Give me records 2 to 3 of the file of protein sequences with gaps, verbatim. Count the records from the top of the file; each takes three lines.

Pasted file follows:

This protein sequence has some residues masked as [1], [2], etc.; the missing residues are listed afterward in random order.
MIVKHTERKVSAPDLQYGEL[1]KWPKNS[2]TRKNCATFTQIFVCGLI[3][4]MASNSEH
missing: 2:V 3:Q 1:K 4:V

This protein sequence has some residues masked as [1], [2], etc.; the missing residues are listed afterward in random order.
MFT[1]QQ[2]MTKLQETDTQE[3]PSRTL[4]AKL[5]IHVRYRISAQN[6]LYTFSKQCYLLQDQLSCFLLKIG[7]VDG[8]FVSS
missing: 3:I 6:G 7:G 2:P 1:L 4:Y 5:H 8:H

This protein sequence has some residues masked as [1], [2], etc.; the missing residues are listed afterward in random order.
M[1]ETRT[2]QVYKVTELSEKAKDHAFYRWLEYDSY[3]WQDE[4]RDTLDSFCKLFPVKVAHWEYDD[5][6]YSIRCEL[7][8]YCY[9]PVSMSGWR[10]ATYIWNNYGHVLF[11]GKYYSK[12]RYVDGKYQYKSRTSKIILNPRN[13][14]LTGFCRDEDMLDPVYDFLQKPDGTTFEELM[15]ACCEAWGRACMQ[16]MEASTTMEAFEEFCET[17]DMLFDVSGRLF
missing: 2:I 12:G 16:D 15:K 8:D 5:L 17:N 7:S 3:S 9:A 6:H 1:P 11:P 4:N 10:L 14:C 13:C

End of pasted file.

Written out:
This protein sequence has some residues masked as [1], [2], etc.; the missing residues are listed afterward in random order.
MFT[1]QQ[2]MTKLQETDTQE[3]PSRTL[4]AKL[5]IHVRYRISAQN[6]LYTFSKQCYLLQDQLSCFLLKIG[7]VDG[8]FVSS
missing: 3:I 6:G 7:G 2:P 1:L 4:Y 5:H 8:H

This protein sequence has some residues masked as [1], [2], etc.; the missing residues are listed afterward in random order.
M[1]ETRT[2]QVYKVTELSEKAKDHAFYRWLEYDSY[3]WQDE[4]RDTLDSFCKLFPVKVAHWEYDD[5][6]YSIRCEL[7][8]YCY[9]PVSMSGWR[10]ATYIWNNYGHVLF[11]GKYYSK[12]RYVDGKYQYKSRTSKIILNPRN[13][14]LTGFCRDEDMLDPVYDFLQKPDGTTFEELM[15]ACCEAWGRACMQ[16]MEASTTMEAFEEFCET[17]DMLFDVSGRLF
missing: 2:I 12:G 16:D 15:K 8:D 5:L 17:N 7:S 3:S 9:A 6:H 1:P 11:P 4:N 10:L 14:C 13:C